• Leonhard Euler (1707-1783) beam theory; elastic line; ropes; buckling
  • Charles Augustin de Coulomb (1736-1806) friction, earth pressure theory, vaulted theory, torsion, strength, stress, Bending of beams
  • Johann Albert Eytelwein (1764-1848) bearing forces of the continuous beam, Euler 's formula Eytelwein
  • Claude Henri Navier (1785-1836) theory of suspension bridge in 1823; first comprehensive structural analysis, technical bending theory in 1826; Analysis of statically indeterminate beams and frames
  • Augustin Louis Cauchy (1789-1857) theory of elasticity, tension term
  • Barré de Saint- Venant (1797-1886) Principle of St. Venant in the strength of materials
  • Émile Clapeyron (1799-1864) Three moment equation at continuous beam 1857
  • William John Macquorn Rankine (1820-1872) earth pressure theory in 1856, further contributions to structural engineering individual issues from 1858
  • Karl Culmann (1821-1881) truss theory in 1851; graphical statics 1866
  • Gustav Robert Kirchhoff (1824-1887) plate theory
  • Luigi Federico Menabrea (1809-1896) set of Menabrea to the strain energy of statically indeterminate systems ( principle of Castigliano and Menabrea )
  • Enrico Betti (1823-1892) set of Betti
  • August Ritter (1826-1908) Ritter's cutting method for statically determinate trusses 1863
  • Luigi Cremona (1830-1903) Graphical Determination of the stresses in statically determinate trusses ( " Cremonaplan ", 1872)
  • Emil Winkler (1835-1888) Winklersche bedding, Proceedings of the Influenzlinien ( influence lines )
  • Christian Otto Mohr (1835-1918) Mohr- Coulomb strength hypothesis; Mohr stress circle; graphical determination of the bending line
  • Carlo Alberto Castigliano (1847-1884) sets of Castigliano, building on analysis of statically indeterminate systems
  • Rudolf Bredt (1842-1900) Bredt formulas in the strength of materials
  • Heinrich Müller -Breslau (1851-1925) classification of computational methods, in particular the principle of virtual displacements and systematic application of the energy rates
  • Augustus Edward Hough Love (1863-1940) theoretical continuum mechanics; Textbook on elasticity theory
  • Kurt Beyer (1881-1952) the solution of linear systems of equations
  • Hardy Cross (1885-1959) Cross - process, a method for the iterative calculation of statically indeterminate beams and frames, 1930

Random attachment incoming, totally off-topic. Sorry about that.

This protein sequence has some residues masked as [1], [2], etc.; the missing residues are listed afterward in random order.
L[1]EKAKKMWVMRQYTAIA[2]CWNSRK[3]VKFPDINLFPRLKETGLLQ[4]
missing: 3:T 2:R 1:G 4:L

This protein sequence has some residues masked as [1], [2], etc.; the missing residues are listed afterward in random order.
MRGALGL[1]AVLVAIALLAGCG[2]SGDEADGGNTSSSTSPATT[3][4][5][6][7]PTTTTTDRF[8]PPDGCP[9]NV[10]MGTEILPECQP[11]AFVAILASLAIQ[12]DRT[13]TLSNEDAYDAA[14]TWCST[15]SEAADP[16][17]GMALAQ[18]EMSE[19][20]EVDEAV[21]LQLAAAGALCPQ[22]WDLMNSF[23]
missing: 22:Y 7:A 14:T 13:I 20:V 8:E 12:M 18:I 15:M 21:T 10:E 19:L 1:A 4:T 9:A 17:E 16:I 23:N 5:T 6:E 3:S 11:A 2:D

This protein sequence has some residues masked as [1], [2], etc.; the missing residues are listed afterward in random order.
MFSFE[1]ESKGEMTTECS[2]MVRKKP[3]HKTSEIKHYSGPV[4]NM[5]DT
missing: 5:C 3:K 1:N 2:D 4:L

• Alexander Hrennikoff (1896-1984) preparations for FEM, 1941
  • Gaspar Kani (1910-1968) Kani method 1949
  • Kurt Hirschfeld (1902-1994) Textbook of Structural Analysis 1958
  • John Argyris (1913-2004) co-founder of the Finite Element Method
  • Olgierd Cecil Zienkiewicz (1921-2009) pioneer of the finite element method; first textbook of FEM

Static rules

History of the static law

In view of the dangers caused by unstable buildings, structural analysis is also the subject of legislation and case law for several thousand years. Already in the early civilizations of Mesopotamia, there were special penal provisions for builder whose buildings collapse killed by humans, so in the Code of Hammurabi, a collection of laws of the king of Babylon Hammurapi (* 1810 BC; † 1750 BC).

Static rules in the narrow sense, which specify a particular quality, are historically younger. In the year AD 27. For example, burst into Fidenae north of Rome along too inexpensively built wooden amphitheater, where there were thousands of casualties. Thereupon, the Senate of Rome adopted static rules.

Typical current system

Today, static rules are part of the building regulations. The actual legal rules are often very brief and general. This was, for example, § 13 of the State Building Code Rhineland -Palatinate:

Each building or structure must be in whole and in its individual parts as well as on its own stable and durable. The stability of other constructed facilities and the bearing capacity of foundation soil of the neighboring property must not be jeopardized.

As a rule, but then determined that further rules on the construction may be adopted. So sets the LBO quoted in § 87 that:

The relevant ministry may Ordinances adopted ... 2 the necessary applications, ads, documents and certificates.

In § 5 of the respective country's regulation on construction documents and the civil engineering testing, it is then called:

(1 ) the necessary calculations shall be submitted with a depiction of the entire structural system and the necessary construction drawings to prove the stability. Drawings and calculations must be the same and have the same position information. ( 2) The static calculations must demonstrate the stability of the proposed buildings and structures and their parts. The condition of the building and its carrying capacity must be stated. ...

About the components of the static proof again, there are a number of technical rules. In Germany, for example, there are a variety of binding to DIN standards. About a few paragraphs as hundreds of standards with thousands of individual determinations are binding, making ideally the technical status of architecture authentic.

This required in virtually all modern building law regulations stability analyzes are often created by a particular group of engineers, structural engineers, structural engineers short that also monitor the construction so far as compliance with the prescribed in concrete steel reinforcements of them.